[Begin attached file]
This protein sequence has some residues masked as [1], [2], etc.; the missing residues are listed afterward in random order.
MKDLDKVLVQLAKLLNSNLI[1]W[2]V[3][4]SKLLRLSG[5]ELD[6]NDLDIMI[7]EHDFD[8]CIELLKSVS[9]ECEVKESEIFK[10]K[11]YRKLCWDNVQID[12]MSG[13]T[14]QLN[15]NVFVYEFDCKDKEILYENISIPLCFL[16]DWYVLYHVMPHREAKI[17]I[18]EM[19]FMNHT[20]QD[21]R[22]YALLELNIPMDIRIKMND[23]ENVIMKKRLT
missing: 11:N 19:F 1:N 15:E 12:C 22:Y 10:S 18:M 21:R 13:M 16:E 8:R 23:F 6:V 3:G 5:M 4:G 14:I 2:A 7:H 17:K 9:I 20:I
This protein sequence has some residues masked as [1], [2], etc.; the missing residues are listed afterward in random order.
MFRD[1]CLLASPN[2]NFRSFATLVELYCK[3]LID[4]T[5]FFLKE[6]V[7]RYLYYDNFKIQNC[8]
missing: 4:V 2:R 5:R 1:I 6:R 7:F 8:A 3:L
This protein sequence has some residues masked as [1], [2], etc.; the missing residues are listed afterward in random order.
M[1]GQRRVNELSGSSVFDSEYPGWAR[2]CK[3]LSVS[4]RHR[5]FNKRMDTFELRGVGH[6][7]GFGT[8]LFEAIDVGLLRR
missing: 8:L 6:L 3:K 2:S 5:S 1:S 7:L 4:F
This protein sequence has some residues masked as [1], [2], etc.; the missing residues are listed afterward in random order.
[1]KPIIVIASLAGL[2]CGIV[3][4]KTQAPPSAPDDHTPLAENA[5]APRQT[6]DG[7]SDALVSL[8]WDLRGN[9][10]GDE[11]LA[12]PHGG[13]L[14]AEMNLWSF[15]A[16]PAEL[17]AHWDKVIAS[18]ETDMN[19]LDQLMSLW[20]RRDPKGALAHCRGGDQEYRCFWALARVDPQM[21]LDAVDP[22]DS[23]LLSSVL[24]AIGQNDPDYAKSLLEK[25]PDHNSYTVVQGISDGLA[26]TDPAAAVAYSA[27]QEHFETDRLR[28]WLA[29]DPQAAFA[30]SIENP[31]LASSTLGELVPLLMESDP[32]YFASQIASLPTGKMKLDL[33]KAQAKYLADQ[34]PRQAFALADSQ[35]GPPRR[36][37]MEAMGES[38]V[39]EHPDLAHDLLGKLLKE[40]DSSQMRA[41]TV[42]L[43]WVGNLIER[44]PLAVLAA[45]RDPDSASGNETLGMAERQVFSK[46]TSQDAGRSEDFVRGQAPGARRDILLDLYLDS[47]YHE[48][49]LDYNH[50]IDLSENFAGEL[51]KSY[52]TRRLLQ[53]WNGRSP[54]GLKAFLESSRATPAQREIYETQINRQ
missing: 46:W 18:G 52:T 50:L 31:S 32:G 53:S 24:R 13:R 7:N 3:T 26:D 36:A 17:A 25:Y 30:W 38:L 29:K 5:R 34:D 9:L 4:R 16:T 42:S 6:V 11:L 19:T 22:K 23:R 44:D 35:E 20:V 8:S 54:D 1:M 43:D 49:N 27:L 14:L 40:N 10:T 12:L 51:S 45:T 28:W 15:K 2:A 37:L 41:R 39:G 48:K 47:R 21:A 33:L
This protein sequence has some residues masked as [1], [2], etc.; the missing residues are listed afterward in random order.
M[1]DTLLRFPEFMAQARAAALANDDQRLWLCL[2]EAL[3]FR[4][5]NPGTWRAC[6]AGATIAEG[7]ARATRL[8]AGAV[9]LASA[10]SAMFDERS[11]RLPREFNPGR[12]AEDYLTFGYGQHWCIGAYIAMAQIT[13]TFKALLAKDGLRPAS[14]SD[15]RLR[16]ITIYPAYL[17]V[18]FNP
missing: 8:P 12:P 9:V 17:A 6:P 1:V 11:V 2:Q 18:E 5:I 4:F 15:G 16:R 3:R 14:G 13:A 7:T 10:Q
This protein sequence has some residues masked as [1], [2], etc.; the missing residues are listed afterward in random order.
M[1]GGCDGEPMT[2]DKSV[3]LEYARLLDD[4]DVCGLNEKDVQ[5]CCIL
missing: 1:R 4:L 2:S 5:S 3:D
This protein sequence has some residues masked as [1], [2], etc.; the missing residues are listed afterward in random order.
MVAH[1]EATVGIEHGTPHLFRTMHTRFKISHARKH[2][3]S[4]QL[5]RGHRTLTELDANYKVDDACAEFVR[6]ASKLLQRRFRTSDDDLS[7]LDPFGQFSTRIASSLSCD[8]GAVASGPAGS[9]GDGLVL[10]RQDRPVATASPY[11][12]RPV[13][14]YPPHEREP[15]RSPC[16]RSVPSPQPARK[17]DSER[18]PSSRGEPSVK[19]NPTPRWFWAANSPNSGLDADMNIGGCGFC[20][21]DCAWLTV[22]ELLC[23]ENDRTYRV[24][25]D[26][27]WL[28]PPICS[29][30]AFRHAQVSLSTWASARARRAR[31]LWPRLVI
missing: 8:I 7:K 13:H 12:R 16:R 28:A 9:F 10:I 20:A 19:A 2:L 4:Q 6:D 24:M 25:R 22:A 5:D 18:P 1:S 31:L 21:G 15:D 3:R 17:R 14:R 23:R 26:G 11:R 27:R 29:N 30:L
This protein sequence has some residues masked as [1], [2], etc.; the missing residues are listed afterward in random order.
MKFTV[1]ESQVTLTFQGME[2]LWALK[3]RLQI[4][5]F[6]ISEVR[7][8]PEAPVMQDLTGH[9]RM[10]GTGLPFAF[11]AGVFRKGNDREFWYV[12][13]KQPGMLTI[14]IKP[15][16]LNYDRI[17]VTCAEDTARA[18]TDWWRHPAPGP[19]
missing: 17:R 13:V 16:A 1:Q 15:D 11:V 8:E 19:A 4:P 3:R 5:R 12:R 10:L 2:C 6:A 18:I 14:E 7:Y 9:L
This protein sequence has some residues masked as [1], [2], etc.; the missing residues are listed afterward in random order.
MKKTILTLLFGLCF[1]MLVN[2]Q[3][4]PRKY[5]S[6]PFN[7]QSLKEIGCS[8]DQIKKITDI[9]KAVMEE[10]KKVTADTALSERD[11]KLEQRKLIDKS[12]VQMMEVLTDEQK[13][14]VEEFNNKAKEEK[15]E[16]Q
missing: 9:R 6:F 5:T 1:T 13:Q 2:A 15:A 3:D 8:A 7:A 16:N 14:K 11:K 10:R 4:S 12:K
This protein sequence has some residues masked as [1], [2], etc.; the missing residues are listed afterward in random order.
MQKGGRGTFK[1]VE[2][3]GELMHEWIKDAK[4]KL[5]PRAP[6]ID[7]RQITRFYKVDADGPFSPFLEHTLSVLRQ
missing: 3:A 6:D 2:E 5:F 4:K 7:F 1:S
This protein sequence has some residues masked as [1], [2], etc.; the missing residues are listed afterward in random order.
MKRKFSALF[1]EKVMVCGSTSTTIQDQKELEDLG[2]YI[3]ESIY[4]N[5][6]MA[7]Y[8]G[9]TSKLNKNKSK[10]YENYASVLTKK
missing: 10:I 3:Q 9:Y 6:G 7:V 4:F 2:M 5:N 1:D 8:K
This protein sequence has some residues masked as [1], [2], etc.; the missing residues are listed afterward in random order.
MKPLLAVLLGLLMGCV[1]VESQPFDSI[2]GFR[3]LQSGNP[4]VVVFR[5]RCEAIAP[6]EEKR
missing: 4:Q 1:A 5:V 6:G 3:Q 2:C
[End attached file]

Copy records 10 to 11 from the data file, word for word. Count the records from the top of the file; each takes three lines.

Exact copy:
This protein sequence has some residues masked as [1], [2], etc.; the missing residues are listed afterward in random order.
MQKGGRGTFK[1]VE[2][3]GELMHEWIKDAK[4]KL[5]PRAP[6]ID[7]RQITRFYKVDADGPFSPFLEHTLSVLRQ
missing: 3:A 6:D 2:E 5:F 4:K 7:F 1:S
This protein sequence has some residues masked as [1], [2], etc.; the missing residues are listed afterward in random order.
MKRKFSALF[1]EKVMVCGSTSTTIQDQKELEDLG[2]YI[3]ESIY[4]N[5][6]MA[7]Y[8]G[9]TSKLNKNKSK[10]YENYASVLTKK
missing: 10:I 3:Q 9:Y 6:G 7:V 4:F 2:M 5:N 1:D 8:K